At this stage we meet Cindy’s shrink and on-off lover Geoffrey Rosenberg (Richard Benjamin). Rosenberg is an assumed name taken for professional reasons and he is actually the grandson of Fritz Van Helsing. He recognises the bite marks on Cindy’s neck immediately and tries to save the woman he loves (and who also owes him over $7000 in psychiatric therapy fees). It seems strange that he recognises the marks instantly and yet his attempts to prevent the Count are so bungling – but this is the source of the film’s comedy.

When he first meets the Count he offers him a cigarette from a mirrored case, which the Count smashes, a lift from the 1931 film. He gives Cindy a garlic necklace, which is thrown across the restaurant. the wrong iconHe then pulls out the big guns, as it were. The Count, and the audience, expects a crucifix. Indeed the Count throws his arm across his eyes in stereotypical fashion. However, on looking, he suggests to Rosenberg that he, “leave Cindy alone and find yourself a nice Jewish girl, Doctor!” Geoffrey has produced a star of David - a scene I felt owed a great deal (in reverse) to "The Fearless Vampire Killers" (1967).

reminiscent of LugosiThis scene concludes with Cindy walking out of the restaurant bored as vampire and hunter attempt to hypnotise each other. This scene is nice, from a genre point of view, due to the highlight lights used over Hamilton’s eyes, which brings to mind Lugosi’s Dracula.

Geoffrey institutionalisedThe next attempt by Geoffrey, having failed to get the police (in the form of Lieutenant Ferguson (Dick Shawn)) to believe his story, is to burn Dracula in his coffin. This is nearly successful but hotel staff, alerted by Renfield put the fire out and the Doctor is shipped off to a psychiatric hospital.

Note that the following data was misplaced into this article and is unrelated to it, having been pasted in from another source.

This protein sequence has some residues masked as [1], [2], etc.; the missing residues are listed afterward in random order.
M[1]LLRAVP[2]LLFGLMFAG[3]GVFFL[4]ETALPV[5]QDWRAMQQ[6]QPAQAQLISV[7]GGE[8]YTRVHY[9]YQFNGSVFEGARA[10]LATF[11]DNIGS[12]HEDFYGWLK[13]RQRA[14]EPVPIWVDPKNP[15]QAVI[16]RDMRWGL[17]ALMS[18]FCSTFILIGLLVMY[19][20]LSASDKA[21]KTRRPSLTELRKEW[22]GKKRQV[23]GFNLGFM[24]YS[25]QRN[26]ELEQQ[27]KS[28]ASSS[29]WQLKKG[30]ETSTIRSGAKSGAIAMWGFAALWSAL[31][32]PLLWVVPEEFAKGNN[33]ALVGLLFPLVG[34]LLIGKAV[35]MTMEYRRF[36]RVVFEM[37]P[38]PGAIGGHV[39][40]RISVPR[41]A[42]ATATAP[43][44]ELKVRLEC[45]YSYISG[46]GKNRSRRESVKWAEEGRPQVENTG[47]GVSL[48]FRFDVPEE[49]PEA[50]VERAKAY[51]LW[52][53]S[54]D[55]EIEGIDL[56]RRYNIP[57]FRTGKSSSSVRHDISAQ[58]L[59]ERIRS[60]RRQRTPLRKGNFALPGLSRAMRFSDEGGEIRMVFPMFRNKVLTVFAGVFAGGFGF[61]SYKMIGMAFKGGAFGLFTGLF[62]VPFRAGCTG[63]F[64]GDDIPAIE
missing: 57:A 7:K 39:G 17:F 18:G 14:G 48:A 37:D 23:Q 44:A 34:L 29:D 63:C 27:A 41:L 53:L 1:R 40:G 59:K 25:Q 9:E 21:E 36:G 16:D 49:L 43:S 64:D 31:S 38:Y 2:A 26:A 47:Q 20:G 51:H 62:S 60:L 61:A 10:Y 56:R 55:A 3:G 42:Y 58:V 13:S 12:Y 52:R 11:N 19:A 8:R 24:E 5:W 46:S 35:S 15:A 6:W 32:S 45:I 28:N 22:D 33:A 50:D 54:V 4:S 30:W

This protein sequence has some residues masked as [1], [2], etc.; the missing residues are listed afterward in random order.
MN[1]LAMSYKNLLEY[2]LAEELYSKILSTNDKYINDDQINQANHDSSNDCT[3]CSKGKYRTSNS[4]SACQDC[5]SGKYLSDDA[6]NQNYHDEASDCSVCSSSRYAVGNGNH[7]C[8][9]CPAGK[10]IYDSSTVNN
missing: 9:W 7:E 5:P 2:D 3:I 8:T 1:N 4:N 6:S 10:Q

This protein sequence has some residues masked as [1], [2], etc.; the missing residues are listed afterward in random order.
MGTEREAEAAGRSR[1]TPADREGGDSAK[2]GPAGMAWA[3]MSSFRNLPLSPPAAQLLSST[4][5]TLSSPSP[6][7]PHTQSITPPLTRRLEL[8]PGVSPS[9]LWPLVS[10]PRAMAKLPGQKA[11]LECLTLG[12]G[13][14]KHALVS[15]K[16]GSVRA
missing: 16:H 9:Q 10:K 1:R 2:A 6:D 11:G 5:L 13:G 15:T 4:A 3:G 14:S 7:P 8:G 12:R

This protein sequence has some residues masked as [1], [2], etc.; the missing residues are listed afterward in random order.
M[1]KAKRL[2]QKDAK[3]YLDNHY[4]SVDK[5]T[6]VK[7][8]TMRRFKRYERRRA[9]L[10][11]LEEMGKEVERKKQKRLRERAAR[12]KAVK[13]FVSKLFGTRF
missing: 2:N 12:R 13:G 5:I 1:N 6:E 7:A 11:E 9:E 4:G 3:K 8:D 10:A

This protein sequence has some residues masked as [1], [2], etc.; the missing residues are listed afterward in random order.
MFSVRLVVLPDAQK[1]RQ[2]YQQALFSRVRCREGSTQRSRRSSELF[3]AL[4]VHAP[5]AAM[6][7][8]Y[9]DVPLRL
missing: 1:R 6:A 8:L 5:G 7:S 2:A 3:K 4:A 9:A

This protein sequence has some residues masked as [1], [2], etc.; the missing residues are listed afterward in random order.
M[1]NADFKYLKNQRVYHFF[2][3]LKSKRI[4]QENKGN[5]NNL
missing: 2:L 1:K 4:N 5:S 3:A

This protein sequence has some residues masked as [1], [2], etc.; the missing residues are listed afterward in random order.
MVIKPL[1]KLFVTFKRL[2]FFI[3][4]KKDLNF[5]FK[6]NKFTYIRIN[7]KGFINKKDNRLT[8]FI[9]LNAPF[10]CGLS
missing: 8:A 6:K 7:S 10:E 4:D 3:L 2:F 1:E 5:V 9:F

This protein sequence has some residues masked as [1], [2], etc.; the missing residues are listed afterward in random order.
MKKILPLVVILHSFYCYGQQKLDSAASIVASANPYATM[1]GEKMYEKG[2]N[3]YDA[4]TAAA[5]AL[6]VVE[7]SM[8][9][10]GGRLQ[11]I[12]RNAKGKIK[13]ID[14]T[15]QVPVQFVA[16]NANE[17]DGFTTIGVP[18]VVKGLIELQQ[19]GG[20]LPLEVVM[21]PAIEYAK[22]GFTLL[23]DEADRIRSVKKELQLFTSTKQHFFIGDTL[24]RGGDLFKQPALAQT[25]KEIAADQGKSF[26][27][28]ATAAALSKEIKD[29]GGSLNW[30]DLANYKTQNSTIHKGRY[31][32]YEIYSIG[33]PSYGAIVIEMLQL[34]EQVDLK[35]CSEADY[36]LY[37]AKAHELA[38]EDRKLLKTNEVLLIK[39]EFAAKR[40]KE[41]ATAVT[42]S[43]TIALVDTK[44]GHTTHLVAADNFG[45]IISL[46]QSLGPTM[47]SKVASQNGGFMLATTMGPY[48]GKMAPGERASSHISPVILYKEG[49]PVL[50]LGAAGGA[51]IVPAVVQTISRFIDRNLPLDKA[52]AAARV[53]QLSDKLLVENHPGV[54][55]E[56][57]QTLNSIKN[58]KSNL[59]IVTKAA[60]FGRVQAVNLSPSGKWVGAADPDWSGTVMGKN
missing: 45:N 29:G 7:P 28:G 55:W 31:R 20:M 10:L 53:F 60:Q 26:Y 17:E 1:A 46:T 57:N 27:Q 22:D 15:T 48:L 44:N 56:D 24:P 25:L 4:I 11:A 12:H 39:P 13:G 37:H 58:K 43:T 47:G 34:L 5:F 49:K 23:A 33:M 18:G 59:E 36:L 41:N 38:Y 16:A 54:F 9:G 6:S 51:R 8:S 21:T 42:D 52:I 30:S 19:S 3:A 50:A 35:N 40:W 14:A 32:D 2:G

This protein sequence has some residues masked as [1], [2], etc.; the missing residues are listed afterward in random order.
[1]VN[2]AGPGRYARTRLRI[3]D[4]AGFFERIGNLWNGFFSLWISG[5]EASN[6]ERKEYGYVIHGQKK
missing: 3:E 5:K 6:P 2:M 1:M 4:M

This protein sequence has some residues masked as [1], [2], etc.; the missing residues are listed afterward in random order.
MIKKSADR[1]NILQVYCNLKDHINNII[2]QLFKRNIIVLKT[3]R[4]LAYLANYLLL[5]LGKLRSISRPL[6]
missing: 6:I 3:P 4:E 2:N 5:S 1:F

silver bullets are for werewolvesOnce he is released, through Cindy, he makes a further attempt. Three silver bullets through the heart. Why he needed three is beyond me but Dracula is quite safe. Silver bullets, in this, are only good for werewolves. It is back to the hospital for Geoffrey but, due to four punctured citizens and a blood bank heist, Ferguson releases him and the race is on to prevent the third bite.

Geoffrey is becoming obsessedWhat is nice about the movie is the fact that it switches around the normal genre position and makes Dracula the good guy. In fact Renfield says as much. We really root for Dracula and Cindy’s mortal protector is obsessed and unhinged, we really want him to fail.

The film pokes fun at Communist Romania occasionally and the attitude of citizens of New York when a power cut hits the city. There is a very stereotypical view of the black population of New York being criminals in street gangs, which is very much aimed towards spoofing the blaxploitation genre, that falls somewhat flat and is a little offensive in places.

As I said, Hamilton actually makes an excellent Dracula but special mention should go to Johnson as Renfield who relishes the role and plays it to the maddest extremes. There is a touch of the Dwight Frye to the performance and his infectious, malicious laugh will stay with you.